It was the final day of the ArtWalk in which I was able to port over to see things for myself. Raglan itself has an appearance that reminded me of a storybook with it’s treehouses, small homes and furnishings, and all that greenery. There was quite a bit of hedgerow around, which the two-dimensional art was displayed on. At the spot I ported to, there was a rezzer for a “hedge boat,” with one seat for tiny avatars, another for normal-sized. One could use it to take a little tour around the part of the sim with the show’s paintings and photographs. There was indeed *a lot* of artwork on the hedges.

Besides the paintings, drawings, and photos, there were also some examples of three dimensional artwork. In the Heron Shire sim, there were a number of sculptures. Some looked like what one would find at an art museum. Others were designed in part to be interactive, such as a four-chambered meditation chamber. I would later be told there were about “70 sculptures from 24 artists.” The third part of the exhibit was the Director’s Show in the Raglan Tree Gallery. There were two artists featured there, Teal Freenote, and Tia MacBain, both from the Tiatopia sim (which featured an autism event last year). Among the art was a hollow globe which was cracked open and a crystaline figure peeking out.

While looking around, I ran into one of the tiny feline residents, Jillian McMillan. Talking about the art show, and it’s hedgerows, “we love our hedge!” she mentioned the greenery had it’s origins from a real life art show, “The entire ArtWalk idea was inspired by Raglan owner Zayn Till's visits to Seattle's Art Walk. He wanted to recreate the experience, art in a park.” Another tiny, a bunny, soon stopped by, Karmagirl Avro. Asked by Jillian if she knew more about the art show, “Yes, I know a ‘ tiny ‘ bit more. (grin) That a joke.”

Karmagirl told me a little more about the displays, “I myself have a few pieces of real-life photography, one real-life painting, and several Second Life photographs up.” Karmagirl also mentioned some artwork was up for sale, and she had spent quite a bit, “anything that makes me smile and laugh out loud, I buy.” She pointed to one section, which had a number of elephant faces, including a spoof of “American Gothic,” “ I bought this whole collection here. It’s just so whimsical, it catches the spirit of the Shire: funny, creative, silly, very well paw crafted. Two paintbrushes up. Wayyyy up!!”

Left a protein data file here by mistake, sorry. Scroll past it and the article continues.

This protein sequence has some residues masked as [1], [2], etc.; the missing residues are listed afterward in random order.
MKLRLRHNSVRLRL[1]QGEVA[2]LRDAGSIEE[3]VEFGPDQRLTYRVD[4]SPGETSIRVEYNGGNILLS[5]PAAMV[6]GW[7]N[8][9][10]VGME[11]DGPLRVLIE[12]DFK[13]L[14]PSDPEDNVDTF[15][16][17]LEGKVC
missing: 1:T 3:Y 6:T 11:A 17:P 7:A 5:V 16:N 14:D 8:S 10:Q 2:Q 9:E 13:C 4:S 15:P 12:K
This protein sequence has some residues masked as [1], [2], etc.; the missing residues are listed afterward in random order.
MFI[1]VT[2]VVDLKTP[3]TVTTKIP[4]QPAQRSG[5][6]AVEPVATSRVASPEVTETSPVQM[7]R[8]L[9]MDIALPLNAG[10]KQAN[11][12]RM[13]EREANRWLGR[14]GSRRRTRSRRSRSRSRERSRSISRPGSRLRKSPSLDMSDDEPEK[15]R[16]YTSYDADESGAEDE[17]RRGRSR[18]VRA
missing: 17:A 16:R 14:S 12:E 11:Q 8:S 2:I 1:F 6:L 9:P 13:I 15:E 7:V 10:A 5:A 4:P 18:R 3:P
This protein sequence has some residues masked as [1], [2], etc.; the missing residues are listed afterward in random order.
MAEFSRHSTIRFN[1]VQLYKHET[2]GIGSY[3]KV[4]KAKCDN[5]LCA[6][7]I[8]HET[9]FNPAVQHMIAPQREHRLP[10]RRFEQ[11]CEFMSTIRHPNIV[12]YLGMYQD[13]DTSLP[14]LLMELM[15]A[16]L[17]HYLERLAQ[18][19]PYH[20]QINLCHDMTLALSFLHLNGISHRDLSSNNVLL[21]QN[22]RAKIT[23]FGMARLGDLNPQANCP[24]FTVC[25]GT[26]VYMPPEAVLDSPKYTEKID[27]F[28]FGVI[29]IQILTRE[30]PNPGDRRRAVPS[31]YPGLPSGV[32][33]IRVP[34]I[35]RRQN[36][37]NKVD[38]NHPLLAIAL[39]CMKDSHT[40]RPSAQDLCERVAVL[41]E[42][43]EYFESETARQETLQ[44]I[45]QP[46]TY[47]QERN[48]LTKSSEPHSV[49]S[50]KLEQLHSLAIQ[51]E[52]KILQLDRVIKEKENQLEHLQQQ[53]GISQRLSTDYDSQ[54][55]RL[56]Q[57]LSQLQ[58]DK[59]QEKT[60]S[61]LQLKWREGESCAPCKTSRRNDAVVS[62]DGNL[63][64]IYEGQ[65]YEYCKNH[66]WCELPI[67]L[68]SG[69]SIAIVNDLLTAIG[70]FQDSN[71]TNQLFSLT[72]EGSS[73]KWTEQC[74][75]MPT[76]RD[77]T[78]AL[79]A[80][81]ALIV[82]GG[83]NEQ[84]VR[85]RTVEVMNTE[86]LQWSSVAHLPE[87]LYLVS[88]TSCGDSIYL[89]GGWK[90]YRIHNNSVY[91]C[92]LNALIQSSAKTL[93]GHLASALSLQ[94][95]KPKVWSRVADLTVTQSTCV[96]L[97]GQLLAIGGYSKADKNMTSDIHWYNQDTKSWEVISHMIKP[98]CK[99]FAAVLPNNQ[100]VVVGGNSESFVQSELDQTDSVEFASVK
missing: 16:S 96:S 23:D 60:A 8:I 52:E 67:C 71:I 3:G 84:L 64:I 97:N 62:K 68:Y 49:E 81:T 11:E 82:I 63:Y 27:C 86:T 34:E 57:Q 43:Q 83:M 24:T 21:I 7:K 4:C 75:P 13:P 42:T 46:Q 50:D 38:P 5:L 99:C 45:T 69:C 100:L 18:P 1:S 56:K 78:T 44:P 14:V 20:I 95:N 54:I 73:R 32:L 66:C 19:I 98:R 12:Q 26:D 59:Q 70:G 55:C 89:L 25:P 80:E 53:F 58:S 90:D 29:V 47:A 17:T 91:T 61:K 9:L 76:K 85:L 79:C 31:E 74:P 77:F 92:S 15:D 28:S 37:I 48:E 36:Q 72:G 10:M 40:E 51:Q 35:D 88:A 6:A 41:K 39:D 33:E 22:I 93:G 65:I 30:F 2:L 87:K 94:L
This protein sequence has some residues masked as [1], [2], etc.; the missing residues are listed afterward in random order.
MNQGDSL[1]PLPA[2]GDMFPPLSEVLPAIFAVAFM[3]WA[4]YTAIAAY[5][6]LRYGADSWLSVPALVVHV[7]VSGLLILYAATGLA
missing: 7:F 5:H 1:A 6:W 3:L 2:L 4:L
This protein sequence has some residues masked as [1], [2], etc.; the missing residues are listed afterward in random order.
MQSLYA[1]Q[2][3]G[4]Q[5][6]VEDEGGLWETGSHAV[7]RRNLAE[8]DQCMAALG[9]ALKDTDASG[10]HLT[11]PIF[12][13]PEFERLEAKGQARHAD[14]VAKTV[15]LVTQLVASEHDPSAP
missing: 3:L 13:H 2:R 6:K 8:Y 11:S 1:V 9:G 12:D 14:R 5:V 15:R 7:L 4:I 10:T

Karmagirl offered to teleport the artist over, saying of the elephant faces, “that is her avatar,” saying she had worked herself virtually into the artwork. And soon the tiny elephant appeared, with a golfing bag over her shoulder, “oh, she was golfing, look at that.” The tiny pachyderm introduced herself as StainlessSteelRat Solo. Karmagirl commented, “StainlessSteelRat is one of the newer tinies here, but fits in quite nicely. She won the ornament contest for the Winterfest. ... we here in the Shire encourage everyone to participate, explore, and create.” “Especially flaming cheese!” StainlessSteelRat commented. When I asked what she meant, the small pachyderm produced a stick with a wedge of cheese stuck on the end with tongues of flame licking from it. It seems peppers worse than habenaroes were mixed in. “On a stick!” Jillian quipped, “keeps the fur on our paws clean.”

There had been something else going on besides the art show, Karmagirl saying, “Today we had a SL weddin’ of a couple who met in Second Life and got married in real life a few weeks ago.” They also mentioned a “Prehysterical” event, “ Prehistorical - but in Raglan, everything is a bit hysterical.” “It was basically dinosaurs and cavetinies.” “We have events continuously.” “We always have something new.” They mentioned a “Haiku Speed Build” event, and a “prim charades” game.

They also mentioned they had classes available at a building christened Raglan U, “Loads of classes n’ stuff. Last class I went to, was to make your own fireworks.” There was also a place at the Artwalk in which freebies and near free items were available, including freebie tiny avs, “... our assimilation of the grid is nearly complete!” “One of us ... ONE OF US!” “Your culture will adapt to service us, resistance is futile.”

There was a bit more funning around with the three tinies before we parted ways. For those interested in the next event in Raglan, there isn’t much longer to wait. June 10 marks the start of the “Tiny World Fair” in Raglan Shire, which lasts until June 26th.

“Tinies are the most creative helpful bunch in all of Second Life.”

Bixyl Shuftan